Somebody Call Guinness (2/13/00)

Way back at the dawn of time, before AtAT was even the germ of an idea rattling around in some nut's head, the AtAT staff lived in a dorm that was riddled with cockroaches. Really, the bugs in that building could overwhelm the entire student population by sheer biomass alone if they had ever decided to attack en masse. And even before that, Yours Truly once lived in a condo with a massive roach problem; one day the condo association fumigated the whole building, and walking back into the place after the bulk of the poison had wafted out was like tromping through some horrible roach catastrophe. Hundreds of dead roaches littered the floors and countertops. I never thought I'd see so many bugs again. And yet, this is all nothing compared to the number of bugs lurking in the still-unreleased Windows 2000.

If you live a Windows-free life, get ready to laugh out loud like we did, and if you're one of the poor sods who's actually going to have to work with the beast formerly known as Windows NT 5, brace yourself for a fierce crying jag: faithful viewer Jerry O'Neil pointed out a Sm@rt Reseller article claiming that, by Microsoft's own count, there are over 63,000 bugs in Windows 2000. Sm@rt Reseller claims to have gotten hold of an internal Microsoft memo, in which a Windows development leader is quoted as saying, "Our customers do not want us to sell them products with over 63,000 potential known defects. They want these defects corrected. How many of you would spend $500 on a piece of software with over 63,000 potential known defects?" (To be fair, only 21,000 of those bugs are classified as "real problems." Feeling better?)

Let's see, here... by our count, Microsoft's still got three days before the official launch. If the company really wants to ship a bug-free product (they claim that's their goal for the "next release), they only need to stomp just over fourteen and a half bugs a minute. That actually sounds possible, given their vast resources. Then again, we're talking about Microsoft, here-- the company makes a ton of money off of "upgrades" that fix bugs that shouldn't have shipped in the first place, and on service fees spawned by those selfsame bugs. Still, 63,000... That's not exactly subtle, is it? At least now we know why this version of Windows is so darn late: they've evidently spent the past three years slapping in as many bugs as humanly possible. We estimate that Windows 2000's code base is at least 79% bugs-- a new world record. Congrats to the team from Redmond!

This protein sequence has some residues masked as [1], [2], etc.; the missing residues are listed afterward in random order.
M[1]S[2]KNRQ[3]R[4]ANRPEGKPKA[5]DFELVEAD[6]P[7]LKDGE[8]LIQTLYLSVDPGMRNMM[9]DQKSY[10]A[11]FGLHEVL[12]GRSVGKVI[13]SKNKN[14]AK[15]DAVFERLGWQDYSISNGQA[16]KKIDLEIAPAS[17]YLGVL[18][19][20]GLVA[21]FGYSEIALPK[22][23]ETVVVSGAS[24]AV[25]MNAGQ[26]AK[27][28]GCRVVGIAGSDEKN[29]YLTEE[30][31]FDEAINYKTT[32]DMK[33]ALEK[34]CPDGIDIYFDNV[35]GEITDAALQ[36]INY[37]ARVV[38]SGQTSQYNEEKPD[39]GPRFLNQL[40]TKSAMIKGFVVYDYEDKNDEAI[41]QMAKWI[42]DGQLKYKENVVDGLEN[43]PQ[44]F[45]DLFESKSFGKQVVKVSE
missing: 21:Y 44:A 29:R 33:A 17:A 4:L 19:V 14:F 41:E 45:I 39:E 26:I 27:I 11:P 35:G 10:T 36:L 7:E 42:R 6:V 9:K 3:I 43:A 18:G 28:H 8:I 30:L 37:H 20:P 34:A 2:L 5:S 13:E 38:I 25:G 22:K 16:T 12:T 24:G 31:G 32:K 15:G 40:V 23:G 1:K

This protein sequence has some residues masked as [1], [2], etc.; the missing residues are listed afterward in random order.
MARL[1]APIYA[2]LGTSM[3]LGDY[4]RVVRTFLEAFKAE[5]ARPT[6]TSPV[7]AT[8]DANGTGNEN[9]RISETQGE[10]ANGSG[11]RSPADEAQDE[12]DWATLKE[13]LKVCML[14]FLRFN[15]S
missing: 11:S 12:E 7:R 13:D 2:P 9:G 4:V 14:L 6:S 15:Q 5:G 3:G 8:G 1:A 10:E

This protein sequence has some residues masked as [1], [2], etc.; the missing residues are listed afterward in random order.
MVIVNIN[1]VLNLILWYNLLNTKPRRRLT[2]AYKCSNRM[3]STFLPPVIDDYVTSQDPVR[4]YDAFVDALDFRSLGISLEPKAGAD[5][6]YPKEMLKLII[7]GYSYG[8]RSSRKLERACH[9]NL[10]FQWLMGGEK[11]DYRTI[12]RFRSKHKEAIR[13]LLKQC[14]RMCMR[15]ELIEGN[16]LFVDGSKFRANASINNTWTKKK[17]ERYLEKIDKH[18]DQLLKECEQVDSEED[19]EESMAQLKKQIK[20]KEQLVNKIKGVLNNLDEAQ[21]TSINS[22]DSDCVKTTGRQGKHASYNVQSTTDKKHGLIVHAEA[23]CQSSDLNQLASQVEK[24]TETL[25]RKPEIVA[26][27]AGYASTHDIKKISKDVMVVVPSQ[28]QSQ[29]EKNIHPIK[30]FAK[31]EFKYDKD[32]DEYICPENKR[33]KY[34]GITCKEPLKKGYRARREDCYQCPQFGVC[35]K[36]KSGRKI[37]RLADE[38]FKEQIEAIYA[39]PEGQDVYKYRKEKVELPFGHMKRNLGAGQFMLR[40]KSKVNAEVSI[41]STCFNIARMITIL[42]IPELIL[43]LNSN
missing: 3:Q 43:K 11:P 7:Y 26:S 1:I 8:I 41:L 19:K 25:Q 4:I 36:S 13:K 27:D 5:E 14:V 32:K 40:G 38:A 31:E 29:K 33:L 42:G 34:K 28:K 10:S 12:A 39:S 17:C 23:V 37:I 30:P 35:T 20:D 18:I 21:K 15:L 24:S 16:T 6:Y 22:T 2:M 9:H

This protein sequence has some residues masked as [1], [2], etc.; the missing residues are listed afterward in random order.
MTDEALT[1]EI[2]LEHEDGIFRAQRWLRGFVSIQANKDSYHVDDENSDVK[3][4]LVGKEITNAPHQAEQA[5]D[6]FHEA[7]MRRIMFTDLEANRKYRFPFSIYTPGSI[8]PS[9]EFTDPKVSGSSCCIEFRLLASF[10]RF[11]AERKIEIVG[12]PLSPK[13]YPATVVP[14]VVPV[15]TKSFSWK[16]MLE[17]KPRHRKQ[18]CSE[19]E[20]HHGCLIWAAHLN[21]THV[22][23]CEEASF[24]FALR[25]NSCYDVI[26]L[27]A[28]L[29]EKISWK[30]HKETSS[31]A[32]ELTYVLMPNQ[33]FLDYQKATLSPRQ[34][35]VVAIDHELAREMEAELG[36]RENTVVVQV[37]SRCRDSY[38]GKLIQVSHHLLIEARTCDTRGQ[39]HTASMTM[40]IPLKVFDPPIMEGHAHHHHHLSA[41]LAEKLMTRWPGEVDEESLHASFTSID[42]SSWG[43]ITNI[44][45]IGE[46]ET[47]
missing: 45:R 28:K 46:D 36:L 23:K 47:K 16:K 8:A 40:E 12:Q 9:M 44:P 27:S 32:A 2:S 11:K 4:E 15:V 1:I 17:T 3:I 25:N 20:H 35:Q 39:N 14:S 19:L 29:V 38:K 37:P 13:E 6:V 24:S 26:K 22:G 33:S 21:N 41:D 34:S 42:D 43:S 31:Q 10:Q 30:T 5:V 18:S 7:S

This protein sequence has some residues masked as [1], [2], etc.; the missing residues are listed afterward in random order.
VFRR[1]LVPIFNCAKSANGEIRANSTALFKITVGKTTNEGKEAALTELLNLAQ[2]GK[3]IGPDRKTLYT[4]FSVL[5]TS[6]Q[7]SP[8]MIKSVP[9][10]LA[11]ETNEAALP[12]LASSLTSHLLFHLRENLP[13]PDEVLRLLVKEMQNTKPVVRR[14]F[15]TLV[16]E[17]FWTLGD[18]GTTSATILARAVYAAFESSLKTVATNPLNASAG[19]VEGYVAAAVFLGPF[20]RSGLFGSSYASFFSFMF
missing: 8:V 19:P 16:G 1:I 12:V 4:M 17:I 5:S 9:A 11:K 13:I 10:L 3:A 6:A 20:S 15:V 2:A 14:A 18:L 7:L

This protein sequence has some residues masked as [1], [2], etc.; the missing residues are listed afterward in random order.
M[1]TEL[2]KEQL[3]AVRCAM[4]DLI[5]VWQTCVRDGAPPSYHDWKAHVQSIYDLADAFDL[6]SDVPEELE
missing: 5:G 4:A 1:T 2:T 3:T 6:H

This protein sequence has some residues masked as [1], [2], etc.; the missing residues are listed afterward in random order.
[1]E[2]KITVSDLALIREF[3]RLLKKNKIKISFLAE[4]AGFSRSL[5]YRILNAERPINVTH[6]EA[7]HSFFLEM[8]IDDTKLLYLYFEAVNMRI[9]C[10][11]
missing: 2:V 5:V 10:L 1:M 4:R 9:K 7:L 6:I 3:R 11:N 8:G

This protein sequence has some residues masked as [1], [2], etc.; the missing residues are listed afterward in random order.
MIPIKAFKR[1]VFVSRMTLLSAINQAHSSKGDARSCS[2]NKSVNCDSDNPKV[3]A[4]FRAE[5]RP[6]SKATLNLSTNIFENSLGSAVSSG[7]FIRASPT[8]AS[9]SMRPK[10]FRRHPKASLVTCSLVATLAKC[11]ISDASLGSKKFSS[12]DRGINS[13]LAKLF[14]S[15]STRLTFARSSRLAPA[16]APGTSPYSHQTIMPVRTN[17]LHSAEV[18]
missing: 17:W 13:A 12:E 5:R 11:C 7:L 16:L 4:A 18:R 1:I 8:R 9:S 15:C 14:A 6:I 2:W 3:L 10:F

SceneLink (2094)
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The above scene was taken from the 2/13/00 episode:

February 13, 2000: Steve bites back, claiming that FreeMac was not prevented from buying iMacs in any way. Meanwhile, Macworld Expo Tokyo is nearly upon us-- what goodies does Steve have in store? And by Microsoft's own count, Windows 2000 is buggier than an ant farm...

Other scenes from that episode:

  • 2092: Foreign Objects Allowed (2/13/00)   Uh-oh, it's time for another exciting game of "He Said, She Said"! Yes, folks, fingers are pointing every which way, and accusations fly following's transmogrification into If you've been tuning in, you know that's Jonathan Strum claims that Apple absolutely refused to let him buy the one million iMacs he planned to give away-- even at full retail price...

  • 2093: New Toys For Everyone (2/13/00)   It's funny, we've never been all that excited about a Tokyo Macworld Expo before. Then again, maybe it's not so surprising; Apple never announces shiny new products at an overseas event, so the keynote at the Tokyo Expo has traditionally been a rehash of the San Francisco keynote that took place a mere six weeks before...

Or view the entire episode as originally broadcast...

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